Parshat Ha'Azinu includes the verse: "When I say God's Name, it should be with greatness." The commentators explain this to mean when we say God's Name, we must concentrate on the great significance of who God is - that He encompasses all of past, present and future.

We learn this principle from the high priest in the Holy Temple in Jerusalem, who wore a gold plate on his forehead - upon which was written the Name of God. The Talmud says that while wearing this plate, the high priest was required to continuously concentrate on the Name of God written there. So if one is required to concentrate on God's written name, then all the more so are we required to concentrate when pronouncing God's name.

I have a friend who once counted how many times he said God's name over the course of one day. Between prayers in the synagogue, blessings over food, and Torah study - he pronounced God's name 900 times in one day! Figured over a lifetime, that's about 25 million chances to give proper honor and respect to God!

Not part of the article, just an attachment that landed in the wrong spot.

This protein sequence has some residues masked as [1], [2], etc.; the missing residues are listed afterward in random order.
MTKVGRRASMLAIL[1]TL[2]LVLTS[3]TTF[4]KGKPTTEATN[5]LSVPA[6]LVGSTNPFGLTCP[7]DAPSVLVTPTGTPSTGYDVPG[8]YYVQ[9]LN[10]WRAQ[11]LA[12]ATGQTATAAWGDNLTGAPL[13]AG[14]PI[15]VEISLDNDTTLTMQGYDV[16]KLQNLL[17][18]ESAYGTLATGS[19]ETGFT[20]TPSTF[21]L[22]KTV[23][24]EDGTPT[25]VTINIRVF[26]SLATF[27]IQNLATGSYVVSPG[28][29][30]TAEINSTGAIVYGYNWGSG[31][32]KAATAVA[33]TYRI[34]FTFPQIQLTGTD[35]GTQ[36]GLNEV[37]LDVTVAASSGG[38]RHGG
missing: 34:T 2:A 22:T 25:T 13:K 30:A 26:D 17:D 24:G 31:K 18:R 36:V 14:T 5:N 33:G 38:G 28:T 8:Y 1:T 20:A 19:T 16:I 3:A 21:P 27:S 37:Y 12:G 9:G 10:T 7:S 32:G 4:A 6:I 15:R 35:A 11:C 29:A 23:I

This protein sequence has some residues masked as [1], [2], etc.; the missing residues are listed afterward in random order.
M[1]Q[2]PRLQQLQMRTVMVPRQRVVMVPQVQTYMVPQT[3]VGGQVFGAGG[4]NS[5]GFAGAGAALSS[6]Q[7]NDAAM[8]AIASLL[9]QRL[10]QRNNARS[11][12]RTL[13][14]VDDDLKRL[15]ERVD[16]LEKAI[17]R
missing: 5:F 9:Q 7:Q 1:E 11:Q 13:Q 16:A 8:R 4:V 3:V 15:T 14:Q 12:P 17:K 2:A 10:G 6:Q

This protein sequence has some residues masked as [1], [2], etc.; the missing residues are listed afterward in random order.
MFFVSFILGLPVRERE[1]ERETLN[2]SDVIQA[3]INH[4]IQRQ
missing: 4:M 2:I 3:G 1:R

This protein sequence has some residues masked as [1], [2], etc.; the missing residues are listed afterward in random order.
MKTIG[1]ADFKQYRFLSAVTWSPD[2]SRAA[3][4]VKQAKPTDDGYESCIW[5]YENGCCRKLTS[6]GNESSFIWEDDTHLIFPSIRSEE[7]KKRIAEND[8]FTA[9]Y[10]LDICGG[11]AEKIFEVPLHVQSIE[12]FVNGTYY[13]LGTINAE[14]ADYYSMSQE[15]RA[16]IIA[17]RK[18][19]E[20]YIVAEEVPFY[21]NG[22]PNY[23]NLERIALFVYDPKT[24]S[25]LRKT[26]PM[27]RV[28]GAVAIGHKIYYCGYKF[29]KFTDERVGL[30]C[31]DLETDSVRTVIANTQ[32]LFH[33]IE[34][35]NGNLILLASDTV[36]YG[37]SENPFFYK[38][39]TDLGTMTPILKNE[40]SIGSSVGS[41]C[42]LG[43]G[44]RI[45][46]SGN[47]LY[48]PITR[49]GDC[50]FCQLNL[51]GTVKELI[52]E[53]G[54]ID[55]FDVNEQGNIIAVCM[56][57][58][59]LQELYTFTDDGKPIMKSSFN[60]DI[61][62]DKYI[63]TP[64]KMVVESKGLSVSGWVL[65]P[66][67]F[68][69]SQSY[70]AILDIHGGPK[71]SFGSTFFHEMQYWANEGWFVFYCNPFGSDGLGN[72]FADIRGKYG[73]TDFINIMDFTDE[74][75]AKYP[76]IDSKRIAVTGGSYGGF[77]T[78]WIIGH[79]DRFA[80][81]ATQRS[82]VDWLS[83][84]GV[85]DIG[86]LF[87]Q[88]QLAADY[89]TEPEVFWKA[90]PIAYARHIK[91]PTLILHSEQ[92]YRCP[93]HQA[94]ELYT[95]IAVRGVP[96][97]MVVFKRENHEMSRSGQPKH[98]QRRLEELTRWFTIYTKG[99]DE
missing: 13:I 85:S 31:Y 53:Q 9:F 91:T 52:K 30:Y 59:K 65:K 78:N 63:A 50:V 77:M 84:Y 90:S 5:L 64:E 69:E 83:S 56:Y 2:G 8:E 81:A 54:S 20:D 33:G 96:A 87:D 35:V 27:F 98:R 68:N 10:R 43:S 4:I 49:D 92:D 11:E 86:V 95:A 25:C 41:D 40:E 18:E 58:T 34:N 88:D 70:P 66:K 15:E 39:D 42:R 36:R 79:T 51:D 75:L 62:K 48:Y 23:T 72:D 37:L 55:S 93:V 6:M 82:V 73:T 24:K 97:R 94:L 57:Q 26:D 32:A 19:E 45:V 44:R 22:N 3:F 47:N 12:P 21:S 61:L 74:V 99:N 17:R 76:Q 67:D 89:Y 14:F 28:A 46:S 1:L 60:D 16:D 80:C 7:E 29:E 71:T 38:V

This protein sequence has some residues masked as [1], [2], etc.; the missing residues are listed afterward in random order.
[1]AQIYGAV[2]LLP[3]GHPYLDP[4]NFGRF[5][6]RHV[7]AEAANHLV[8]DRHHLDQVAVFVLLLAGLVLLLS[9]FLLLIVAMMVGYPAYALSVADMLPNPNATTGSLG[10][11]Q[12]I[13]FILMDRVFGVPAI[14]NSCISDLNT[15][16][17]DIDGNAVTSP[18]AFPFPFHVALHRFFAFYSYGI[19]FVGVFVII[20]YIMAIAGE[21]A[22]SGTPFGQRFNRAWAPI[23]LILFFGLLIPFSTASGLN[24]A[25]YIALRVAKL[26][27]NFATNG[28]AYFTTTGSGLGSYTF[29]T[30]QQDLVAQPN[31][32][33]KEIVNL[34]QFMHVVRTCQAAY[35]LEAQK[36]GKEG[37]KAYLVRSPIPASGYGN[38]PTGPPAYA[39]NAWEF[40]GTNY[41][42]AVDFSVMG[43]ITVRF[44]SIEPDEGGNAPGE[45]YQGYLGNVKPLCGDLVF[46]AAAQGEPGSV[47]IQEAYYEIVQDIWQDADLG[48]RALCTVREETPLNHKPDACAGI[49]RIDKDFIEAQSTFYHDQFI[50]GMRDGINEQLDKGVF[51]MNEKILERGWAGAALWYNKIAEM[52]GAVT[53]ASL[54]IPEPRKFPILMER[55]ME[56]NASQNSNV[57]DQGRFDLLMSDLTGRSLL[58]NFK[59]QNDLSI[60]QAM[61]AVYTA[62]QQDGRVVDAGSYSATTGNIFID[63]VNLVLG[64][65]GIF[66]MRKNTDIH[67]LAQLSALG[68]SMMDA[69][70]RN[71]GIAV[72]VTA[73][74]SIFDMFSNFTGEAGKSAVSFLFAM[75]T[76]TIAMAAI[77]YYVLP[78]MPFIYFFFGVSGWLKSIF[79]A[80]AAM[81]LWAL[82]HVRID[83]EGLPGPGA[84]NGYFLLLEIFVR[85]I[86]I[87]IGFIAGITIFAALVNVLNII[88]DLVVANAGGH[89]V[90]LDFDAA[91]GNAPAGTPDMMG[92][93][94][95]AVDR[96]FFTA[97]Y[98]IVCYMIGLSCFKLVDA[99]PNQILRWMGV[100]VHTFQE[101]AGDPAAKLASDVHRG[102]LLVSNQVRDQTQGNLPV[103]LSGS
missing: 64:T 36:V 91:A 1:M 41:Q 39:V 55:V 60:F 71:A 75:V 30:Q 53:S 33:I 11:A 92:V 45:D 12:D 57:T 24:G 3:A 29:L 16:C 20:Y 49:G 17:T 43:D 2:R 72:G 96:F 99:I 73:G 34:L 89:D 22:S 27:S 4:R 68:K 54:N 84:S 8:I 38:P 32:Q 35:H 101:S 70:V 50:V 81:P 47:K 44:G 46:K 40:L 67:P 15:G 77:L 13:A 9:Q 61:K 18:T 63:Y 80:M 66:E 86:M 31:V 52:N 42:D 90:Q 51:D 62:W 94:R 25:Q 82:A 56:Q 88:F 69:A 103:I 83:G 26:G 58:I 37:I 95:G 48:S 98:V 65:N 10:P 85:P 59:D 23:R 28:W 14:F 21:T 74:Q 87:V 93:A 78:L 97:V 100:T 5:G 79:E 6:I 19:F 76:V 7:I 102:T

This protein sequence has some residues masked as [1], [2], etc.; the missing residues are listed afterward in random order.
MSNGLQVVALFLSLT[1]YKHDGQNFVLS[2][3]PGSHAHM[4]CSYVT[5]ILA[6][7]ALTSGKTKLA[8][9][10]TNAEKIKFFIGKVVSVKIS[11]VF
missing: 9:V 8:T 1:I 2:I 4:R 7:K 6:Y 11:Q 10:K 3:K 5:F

Which reminds me of a story. A religious man died and went to the Heavenly court for judgment. The court called for any angels to come forth and testify on the man's behalf. Thousands and thousands of angels appeared - angels who had been "created" every time this man did a mitzvah. But then the Heavenly court called for any accusing angels, who were created when this man acted inappropriately. Millions of angels appeared - representing each time the man said God's name without proper concentration.

The Almighty does so much for us, every moment, of every day. We should give Him our full respect and honor, for as it says in this parsha: "When I say God's Name, it should be with greatness."